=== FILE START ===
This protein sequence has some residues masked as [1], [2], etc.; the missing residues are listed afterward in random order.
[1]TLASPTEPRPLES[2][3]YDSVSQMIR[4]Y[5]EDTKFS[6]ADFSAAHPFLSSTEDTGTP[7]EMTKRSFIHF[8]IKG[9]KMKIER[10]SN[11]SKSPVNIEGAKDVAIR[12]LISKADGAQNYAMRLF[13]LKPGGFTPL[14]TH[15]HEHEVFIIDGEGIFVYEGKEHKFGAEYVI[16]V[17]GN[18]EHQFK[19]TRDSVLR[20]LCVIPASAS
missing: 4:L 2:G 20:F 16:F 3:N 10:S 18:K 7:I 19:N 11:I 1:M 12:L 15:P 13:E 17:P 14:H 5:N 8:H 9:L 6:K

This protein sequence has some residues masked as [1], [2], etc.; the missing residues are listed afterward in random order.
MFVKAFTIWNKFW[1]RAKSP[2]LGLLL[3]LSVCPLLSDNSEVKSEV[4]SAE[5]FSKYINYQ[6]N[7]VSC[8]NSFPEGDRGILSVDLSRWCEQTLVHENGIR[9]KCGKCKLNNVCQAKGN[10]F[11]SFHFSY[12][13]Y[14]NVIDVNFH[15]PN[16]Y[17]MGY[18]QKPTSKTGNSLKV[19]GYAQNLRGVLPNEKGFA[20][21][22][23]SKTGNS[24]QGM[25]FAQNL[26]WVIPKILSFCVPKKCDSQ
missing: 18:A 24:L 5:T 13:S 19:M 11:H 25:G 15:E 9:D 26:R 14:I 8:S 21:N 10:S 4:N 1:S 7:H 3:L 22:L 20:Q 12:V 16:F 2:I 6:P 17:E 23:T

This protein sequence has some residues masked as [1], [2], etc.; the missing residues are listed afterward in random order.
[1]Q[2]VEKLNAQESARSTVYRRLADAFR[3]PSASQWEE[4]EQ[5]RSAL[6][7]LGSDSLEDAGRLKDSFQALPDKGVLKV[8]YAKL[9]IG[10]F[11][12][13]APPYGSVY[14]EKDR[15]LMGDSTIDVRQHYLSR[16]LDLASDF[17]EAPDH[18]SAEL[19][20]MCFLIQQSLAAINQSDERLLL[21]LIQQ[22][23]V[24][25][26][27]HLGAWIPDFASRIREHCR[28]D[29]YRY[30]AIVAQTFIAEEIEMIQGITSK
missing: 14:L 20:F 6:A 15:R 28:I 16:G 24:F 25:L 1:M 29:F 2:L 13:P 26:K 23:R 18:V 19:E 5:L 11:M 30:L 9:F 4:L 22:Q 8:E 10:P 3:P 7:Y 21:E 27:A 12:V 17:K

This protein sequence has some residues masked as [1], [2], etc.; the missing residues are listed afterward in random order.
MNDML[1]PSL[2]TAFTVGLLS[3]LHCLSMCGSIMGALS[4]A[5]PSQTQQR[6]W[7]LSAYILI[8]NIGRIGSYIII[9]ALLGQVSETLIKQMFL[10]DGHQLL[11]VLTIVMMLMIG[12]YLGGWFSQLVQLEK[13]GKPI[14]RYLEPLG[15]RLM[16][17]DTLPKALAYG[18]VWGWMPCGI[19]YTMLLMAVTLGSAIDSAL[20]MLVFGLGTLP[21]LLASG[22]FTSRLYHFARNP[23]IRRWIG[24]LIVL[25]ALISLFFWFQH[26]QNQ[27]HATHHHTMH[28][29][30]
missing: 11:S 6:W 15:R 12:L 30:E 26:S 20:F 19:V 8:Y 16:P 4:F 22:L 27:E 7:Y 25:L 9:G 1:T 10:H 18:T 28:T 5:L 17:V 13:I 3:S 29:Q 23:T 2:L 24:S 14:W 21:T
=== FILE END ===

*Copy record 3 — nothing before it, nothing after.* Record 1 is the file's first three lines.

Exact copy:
This protein sequence has some residues masked as [1], [2], etc.; the missing residues are listed afterward in random order.
[1]Q[2]VEKLNAQESARSTVYRRLADAFR[3]PSASQWEE[4]EQ[5]RSAL[6][7]LGSDSLEDAGRLKDSFQALPDKGVLKV[8]YAKL[9]IG[10]F[11][12][13]APPYGSVY[14]EKDR[15]LMGDSTIDVRQHYLSR[16]LDLASDF[17]EAPDH[18]SAEL[19][20]MCFLIQQSLAAINQSDERLLL[21]LIQQ[22][23]V[24][25][26][27]HLGAWIPDFASRIREHCR[28]D[29]YRY[30]AIVAQTFIAEEIEMIQGITSK
missing: 14:L 20:F 6:A 15:R 28:I 16:G 24:F 25:L 1:M 29:F 2:L 13:P 26:K 23:R 18:V 19:E 5:L 11:M 30:L 9:F 4:L 22:Q 8:E 10:P 3:P 7:Y 21:E 27:A 12:V 17:K